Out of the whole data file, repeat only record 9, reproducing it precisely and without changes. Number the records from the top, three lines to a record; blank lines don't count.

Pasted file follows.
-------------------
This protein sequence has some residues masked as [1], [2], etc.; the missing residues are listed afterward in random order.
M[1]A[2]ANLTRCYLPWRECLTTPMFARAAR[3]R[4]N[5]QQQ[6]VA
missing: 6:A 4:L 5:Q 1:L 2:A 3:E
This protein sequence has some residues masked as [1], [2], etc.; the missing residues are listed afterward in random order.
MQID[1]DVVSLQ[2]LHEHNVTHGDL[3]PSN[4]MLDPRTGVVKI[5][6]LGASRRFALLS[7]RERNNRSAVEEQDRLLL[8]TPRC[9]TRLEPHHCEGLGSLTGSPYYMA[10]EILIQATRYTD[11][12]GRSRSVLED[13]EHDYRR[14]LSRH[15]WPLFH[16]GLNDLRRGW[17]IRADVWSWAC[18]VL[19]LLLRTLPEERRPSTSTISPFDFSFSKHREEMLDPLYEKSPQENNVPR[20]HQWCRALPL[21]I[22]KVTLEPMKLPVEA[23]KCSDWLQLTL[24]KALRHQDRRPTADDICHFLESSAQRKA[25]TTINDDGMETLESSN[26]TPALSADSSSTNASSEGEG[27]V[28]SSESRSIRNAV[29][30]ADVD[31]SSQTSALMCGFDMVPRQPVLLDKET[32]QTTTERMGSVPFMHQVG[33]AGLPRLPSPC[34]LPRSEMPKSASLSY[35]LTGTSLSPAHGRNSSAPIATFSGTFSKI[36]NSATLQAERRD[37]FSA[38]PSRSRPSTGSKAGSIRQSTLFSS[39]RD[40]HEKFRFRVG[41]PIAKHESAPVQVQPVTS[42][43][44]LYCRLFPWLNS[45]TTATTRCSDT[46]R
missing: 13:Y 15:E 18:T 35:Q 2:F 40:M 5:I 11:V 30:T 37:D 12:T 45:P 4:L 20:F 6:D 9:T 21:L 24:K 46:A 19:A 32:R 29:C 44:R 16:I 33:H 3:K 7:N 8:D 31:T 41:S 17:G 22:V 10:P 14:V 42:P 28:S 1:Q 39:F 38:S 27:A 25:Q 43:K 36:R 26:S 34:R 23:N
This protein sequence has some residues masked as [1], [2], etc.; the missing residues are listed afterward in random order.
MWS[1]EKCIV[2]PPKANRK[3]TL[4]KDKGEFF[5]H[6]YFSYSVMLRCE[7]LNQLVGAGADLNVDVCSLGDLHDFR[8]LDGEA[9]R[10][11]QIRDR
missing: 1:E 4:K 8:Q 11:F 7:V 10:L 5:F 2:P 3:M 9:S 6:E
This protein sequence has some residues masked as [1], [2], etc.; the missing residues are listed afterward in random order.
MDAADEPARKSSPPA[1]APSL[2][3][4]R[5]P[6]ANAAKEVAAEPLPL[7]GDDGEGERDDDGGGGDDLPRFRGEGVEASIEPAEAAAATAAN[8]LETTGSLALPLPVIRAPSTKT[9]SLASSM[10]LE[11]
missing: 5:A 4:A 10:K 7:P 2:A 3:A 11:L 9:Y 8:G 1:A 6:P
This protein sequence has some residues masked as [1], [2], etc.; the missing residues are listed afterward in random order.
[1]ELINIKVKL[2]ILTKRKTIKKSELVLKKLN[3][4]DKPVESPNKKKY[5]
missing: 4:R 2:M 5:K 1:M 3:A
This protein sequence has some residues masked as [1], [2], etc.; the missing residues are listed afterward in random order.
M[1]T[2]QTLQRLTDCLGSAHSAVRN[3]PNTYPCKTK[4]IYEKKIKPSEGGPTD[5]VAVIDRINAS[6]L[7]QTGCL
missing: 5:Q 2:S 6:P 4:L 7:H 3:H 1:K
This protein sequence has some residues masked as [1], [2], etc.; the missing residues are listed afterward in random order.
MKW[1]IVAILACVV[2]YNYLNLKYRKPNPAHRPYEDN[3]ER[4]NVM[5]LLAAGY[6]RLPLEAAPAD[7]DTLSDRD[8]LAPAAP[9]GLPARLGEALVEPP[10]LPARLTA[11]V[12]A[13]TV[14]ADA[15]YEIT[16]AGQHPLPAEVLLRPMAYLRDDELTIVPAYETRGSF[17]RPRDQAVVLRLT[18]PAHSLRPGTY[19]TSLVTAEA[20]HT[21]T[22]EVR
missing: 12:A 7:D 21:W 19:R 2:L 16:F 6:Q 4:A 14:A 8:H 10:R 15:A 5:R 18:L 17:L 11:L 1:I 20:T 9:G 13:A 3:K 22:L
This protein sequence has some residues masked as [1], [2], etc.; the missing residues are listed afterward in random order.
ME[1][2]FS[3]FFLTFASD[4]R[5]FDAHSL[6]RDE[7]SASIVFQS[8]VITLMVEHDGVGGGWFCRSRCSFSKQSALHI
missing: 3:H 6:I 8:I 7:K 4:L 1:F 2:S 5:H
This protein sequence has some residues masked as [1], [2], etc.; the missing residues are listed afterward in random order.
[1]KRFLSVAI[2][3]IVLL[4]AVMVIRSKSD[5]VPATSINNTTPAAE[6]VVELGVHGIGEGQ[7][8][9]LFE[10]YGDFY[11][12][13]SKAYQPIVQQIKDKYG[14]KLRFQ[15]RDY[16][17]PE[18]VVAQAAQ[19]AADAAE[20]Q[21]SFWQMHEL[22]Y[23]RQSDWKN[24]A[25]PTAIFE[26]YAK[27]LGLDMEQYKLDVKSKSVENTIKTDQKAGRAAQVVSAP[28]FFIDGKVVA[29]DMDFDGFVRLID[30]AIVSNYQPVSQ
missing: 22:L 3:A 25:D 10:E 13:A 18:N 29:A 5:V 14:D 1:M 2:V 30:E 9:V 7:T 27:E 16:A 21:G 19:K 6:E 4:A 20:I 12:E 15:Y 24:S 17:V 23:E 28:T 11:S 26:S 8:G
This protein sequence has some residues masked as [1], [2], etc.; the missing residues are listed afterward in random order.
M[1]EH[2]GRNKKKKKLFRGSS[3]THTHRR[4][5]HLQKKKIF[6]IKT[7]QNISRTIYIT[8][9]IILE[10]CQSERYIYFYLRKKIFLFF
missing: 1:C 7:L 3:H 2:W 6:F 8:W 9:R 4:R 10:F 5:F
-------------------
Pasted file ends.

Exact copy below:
This protein sequence has some residues masked as [1], [2], etc.; the missing residues are listed afterward in random order.
[1]KRFLSVAI[2][3]IVLL[4]AVMVIRSKSD[5]VPATSINNTTPAAE[6]VVELGVHGIGEGQ[7][8][9]LFE[10]YGDFY[11][12][13]SKAYQPIVQQIKDKYG[14]KLRFQ[15]RDY[16][17]PE[18]VVAQAAQ[19]AADAAE[20]Q[21]SFWQMHEL[22]Y[23]RQSDWKN[24]A[25]PTAIFE[26]YAK[27]LGLDMEQYKLDVKSKSVENTIKTDQKAGRAAQVVSAP[28]FFIDGKVVA[29]DMDFDGFVRLID[30]AIVSNYQPVSQ
missing: 22:L 3:A 25:D 10:E 13:A 18:N 29:A 5:V 14:D 1:M 2:V 30:E 9:V 7:T 27:E 16:A 21:G 19:K 6:E 4:A 20:I 12:E 15:Y 24:S 17:V 23:E 28:T 11:S 26:S 8:G